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Research article2017Peer reviewedOpen access

Agricultural factors affecting Fusarium communities in wheat kernels

Karlsson, Ida; Friberg, Hanna; Kolseth, Anna-Karin; Steinberg, Christian; Persson, Paula


Fusarium head blight (FHB) is a devastating disease of cereals caused by Fusarium fungi. The disease is of great economic importance especially owing to reduced grain quality due to contamination by a range of mycotoxins produced by Fusarium. Disease control and prediction is difficult because of the many Fusarium species associated with FHB. Different species may respond differently to control methods and can have both competitive and synergistic interactions. Therefore, it is important to understand how agricultural practices affect Fusarium at the community level.Lower levels of Fusariwn mycotoxin contamination of organically produced cereals compared with conventionally produced have been reported, but the causes of these differences are not well understood. The aim of our study was to investigate the effect of agricultural factors on Fusarium abundance and community composition in different cropping systems. Winter wheat kernels were collected from 18 organically and conventionally cultivated fields in Sweden, paired based on their geographical distance and the wheat cultivar grown. We characterised the Fusarium community in harvested wheat kernels using 454 sequencing of translation elongation factor 1-alpha amplicons. In addition, we quantified Fusariwn spp. using real-time PCR to reveal differences in biomass between fields.We identified 12 Fusariwn operational taxonomic units (OTUs) with a median of 4.5 OTUs per field. Fusarium graminearum was the most abundant species, while F. avenaceum had the highest occurrence. The abundance of Fusariwn spp. ranged two orders of magnitude between fields. Two pairs of Fusariurt species co-occurred between fields: F. poae with F. tricinctwn and F. culmorwn with F. sporofrichoides. We could not detect any difference in Fusariwn communities between the organic and conventional systems. However, agricultural intensity, measured as the number of pesticide applications and the amount of nitrogen fertiliser applied, had an impact on Fusariwn communities, specifically increasing the abundance of F. tricinctwn. There were geographical differences in the Fusarium community composition where F. graminearwn was more abundant in the western part of Sweden. The application of amplicon sequencing provided a comprehensive view of the Fusarium community in cereals. This gives us better opportunities to understand the ecology of Fusarium spp., which is important in order to limit FHB and mycotoxin contamination in cereals.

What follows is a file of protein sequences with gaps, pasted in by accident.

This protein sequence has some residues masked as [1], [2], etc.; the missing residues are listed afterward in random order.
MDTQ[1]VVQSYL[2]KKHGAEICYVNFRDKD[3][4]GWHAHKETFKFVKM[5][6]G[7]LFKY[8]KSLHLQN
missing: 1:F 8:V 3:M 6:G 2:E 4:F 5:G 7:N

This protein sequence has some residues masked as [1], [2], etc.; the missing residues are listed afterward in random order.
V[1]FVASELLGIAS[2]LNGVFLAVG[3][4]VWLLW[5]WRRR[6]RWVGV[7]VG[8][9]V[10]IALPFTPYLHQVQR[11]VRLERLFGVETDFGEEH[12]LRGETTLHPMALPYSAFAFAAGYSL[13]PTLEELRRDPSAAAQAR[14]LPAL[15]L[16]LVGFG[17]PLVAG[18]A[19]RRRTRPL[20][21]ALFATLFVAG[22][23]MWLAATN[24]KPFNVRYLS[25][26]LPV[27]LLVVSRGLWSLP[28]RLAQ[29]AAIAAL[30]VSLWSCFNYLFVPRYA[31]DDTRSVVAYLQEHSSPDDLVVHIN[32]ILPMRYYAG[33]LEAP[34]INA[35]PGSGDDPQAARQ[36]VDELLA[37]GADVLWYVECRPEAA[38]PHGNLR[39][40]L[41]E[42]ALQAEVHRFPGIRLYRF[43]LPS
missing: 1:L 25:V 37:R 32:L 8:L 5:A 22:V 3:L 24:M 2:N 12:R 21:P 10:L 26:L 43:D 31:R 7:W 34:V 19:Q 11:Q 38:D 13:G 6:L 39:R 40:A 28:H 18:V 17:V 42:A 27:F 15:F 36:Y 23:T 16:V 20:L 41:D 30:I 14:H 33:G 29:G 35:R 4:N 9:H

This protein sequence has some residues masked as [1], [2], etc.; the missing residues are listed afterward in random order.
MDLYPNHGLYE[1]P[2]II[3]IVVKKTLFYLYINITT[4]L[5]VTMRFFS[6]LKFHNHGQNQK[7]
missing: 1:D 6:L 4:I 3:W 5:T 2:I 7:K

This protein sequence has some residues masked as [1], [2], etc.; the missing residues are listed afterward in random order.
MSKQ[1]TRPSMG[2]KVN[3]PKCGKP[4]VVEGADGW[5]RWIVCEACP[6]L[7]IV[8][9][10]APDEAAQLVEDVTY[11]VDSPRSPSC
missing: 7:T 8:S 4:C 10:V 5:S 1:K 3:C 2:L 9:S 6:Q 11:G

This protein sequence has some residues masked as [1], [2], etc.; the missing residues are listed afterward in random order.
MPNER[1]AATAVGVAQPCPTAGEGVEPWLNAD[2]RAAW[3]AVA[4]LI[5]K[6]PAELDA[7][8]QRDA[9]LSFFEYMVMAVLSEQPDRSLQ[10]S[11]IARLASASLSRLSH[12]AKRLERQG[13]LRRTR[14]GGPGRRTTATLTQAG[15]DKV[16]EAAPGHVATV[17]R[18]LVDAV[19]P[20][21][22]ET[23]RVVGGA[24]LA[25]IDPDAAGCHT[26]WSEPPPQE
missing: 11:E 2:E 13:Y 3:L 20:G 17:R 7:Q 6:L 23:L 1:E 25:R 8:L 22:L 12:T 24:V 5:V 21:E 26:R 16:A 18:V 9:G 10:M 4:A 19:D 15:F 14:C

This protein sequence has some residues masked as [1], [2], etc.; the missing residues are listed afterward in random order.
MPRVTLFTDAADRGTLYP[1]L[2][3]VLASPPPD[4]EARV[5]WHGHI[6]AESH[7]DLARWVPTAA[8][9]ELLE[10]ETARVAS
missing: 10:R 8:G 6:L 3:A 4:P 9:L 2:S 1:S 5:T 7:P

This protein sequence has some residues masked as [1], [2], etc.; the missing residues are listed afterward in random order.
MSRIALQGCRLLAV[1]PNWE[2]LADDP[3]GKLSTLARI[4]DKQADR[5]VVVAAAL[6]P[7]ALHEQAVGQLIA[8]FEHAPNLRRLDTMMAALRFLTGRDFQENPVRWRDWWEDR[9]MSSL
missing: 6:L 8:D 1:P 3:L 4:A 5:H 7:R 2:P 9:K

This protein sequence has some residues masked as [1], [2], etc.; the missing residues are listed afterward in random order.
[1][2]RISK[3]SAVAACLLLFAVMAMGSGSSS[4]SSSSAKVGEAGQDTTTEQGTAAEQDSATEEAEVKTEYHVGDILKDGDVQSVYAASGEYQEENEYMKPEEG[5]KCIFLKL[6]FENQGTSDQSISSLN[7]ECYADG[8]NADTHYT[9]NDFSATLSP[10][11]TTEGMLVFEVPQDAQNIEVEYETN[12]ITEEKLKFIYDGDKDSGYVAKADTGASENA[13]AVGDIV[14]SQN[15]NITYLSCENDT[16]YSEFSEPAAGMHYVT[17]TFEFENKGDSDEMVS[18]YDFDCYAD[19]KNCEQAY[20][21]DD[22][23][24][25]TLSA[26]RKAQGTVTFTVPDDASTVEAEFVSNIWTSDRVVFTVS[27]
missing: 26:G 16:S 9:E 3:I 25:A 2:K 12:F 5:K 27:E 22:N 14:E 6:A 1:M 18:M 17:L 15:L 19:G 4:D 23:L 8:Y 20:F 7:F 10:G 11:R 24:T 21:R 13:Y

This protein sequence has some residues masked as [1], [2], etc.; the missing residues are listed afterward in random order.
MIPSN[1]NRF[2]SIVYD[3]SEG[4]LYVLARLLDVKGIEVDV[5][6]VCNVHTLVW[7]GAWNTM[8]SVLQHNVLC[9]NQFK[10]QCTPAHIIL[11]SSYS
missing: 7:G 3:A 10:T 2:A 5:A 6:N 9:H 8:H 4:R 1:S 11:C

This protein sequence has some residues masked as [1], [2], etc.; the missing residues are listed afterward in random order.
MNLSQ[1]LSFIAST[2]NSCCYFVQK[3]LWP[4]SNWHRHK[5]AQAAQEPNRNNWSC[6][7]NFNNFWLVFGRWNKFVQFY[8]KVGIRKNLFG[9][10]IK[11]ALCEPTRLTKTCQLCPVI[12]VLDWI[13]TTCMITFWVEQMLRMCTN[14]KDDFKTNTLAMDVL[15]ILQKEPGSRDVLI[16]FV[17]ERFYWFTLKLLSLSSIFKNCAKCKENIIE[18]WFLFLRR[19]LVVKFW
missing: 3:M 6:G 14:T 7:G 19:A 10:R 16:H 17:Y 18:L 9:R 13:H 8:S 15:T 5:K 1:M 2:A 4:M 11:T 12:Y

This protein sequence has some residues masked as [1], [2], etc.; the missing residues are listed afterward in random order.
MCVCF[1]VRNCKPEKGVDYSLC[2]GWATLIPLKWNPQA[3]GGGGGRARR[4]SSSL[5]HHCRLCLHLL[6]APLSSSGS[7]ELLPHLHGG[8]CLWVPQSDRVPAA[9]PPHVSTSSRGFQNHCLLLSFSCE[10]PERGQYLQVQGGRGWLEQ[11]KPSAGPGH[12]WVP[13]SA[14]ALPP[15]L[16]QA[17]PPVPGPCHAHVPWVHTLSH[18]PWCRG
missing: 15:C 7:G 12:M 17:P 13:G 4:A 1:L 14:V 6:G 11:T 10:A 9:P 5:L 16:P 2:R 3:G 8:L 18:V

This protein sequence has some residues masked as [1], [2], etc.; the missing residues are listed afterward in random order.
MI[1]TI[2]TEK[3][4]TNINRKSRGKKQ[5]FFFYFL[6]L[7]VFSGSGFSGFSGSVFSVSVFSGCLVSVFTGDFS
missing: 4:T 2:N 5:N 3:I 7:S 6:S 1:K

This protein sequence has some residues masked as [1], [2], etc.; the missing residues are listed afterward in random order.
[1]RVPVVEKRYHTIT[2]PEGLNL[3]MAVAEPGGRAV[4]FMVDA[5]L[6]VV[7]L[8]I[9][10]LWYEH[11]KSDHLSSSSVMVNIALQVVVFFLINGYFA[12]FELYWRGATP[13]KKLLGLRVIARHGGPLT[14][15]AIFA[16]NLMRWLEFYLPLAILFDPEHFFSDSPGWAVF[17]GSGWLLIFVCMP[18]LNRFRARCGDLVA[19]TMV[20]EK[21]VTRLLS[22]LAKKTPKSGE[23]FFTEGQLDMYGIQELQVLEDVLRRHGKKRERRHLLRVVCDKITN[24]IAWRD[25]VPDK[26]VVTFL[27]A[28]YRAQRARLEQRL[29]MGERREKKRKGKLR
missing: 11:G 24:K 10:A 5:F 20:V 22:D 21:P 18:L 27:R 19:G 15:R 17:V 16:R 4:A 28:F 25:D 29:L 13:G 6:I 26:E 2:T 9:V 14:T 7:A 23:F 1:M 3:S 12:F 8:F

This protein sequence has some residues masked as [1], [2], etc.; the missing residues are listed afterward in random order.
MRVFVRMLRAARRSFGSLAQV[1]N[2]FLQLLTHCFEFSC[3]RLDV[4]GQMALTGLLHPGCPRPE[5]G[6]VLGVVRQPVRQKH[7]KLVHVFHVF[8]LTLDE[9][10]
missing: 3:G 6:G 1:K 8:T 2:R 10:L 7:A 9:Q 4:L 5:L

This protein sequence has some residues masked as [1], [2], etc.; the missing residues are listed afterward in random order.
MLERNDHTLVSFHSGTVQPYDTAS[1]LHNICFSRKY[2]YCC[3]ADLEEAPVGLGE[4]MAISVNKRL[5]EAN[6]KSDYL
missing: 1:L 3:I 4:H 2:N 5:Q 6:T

Triticum aestivum; Grain; Gibberella; High-throughput sequencing; Pathogen ecology

Published in

International Journal of Food Microbiology
2017, Volume: 252, pages: 53-60